Environmental Impact Of Coal Processing Toxins On Health

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Morgan State University

Environmental impact of coal processing toxins on health

Rose Dangana
PUBH 506.186
Instructor: Dr. Sharon Barnett
April 29, 2015
Coal is an inflammable, loose organic rock, comprised of hydrogen, carbon and oxygen. It is formed when vegetation which has consolidated between rock layers transforms into coal seams after undergoing heat and pressure for millions of years. There is more supply of coal than oil or gas, a supply that could last the entire world for about 109 years into the future. Coal provides electricity as well as fuels the production of steel, cement and other industrial activities. Each year, over 6,185 million tons (Mt) of hard coal and 1,042 Mt of brown or lignite coal is produced worldwide. The top five coal producing countries are China, United States (US), Australia, India and South Africa. Eighty-five percent of the coal produced is used in the country of production and only fifteen percent is exported (World Coal Association, 2015).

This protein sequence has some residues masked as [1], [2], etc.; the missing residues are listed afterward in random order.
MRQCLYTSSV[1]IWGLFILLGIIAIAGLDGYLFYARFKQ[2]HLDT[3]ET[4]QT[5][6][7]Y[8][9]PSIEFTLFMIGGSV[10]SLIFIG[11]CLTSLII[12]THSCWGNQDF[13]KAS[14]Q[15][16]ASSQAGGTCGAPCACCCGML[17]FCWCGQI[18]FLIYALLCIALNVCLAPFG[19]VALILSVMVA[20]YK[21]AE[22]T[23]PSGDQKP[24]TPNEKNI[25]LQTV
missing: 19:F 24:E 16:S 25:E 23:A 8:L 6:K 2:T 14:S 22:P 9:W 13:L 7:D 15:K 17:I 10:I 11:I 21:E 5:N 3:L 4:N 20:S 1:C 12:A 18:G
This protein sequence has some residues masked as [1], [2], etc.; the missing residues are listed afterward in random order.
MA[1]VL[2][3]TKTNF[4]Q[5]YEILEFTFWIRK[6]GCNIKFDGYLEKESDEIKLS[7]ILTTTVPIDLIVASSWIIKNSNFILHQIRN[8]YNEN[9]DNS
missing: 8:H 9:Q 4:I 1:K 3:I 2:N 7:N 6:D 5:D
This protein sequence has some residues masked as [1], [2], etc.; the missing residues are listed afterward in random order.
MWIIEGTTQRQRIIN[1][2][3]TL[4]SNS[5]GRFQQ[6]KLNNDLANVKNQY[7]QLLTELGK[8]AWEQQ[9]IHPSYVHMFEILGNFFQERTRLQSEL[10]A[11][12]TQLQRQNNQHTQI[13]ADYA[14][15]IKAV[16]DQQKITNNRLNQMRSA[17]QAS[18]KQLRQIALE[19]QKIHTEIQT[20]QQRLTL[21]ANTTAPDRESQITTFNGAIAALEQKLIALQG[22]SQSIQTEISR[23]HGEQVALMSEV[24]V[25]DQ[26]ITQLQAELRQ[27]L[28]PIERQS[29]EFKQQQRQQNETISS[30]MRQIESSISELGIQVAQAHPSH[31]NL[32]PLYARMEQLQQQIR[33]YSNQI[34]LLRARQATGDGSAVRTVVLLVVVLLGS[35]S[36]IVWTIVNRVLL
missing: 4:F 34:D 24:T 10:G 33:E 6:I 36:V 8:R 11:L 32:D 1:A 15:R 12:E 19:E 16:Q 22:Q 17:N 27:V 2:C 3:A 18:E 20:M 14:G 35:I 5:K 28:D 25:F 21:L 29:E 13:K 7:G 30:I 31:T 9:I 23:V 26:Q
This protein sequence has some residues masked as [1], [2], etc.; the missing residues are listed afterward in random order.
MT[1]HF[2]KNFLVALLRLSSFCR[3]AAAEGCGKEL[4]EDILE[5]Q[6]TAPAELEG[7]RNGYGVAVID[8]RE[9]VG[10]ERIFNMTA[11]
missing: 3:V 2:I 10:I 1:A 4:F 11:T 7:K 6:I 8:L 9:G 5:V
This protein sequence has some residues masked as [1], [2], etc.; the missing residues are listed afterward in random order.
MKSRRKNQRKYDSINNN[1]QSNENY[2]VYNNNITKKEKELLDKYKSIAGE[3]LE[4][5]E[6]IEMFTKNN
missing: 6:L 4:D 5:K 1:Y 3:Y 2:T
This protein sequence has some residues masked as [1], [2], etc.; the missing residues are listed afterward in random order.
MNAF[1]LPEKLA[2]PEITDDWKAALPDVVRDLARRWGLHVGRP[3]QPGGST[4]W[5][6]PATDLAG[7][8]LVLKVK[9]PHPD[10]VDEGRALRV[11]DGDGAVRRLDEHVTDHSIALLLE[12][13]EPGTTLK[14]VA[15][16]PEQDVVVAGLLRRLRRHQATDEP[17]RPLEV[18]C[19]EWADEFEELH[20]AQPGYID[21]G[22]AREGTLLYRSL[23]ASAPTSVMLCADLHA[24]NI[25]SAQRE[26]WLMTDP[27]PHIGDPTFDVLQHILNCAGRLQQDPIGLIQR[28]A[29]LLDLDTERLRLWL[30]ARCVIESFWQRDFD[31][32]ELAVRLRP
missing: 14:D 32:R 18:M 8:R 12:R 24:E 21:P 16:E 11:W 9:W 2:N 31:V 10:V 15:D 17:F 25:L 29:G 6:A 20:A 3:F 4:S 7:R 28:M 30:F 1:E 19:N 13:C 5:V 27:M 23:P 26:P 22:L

Coal can be mined using two methods, the surface or ‘opencast’ mining and the underground or ‘deep’ mining. Underground mining is more common although the largest coal producing countries use the surfacing mining method. In US, surface mining account for sixty seven percent of coal production while in Australia, it accounts for eighty percent of its production. Surface mining is more economical if the coal is close to the surface (World Coal Association, 2015).
Coal is viewed as

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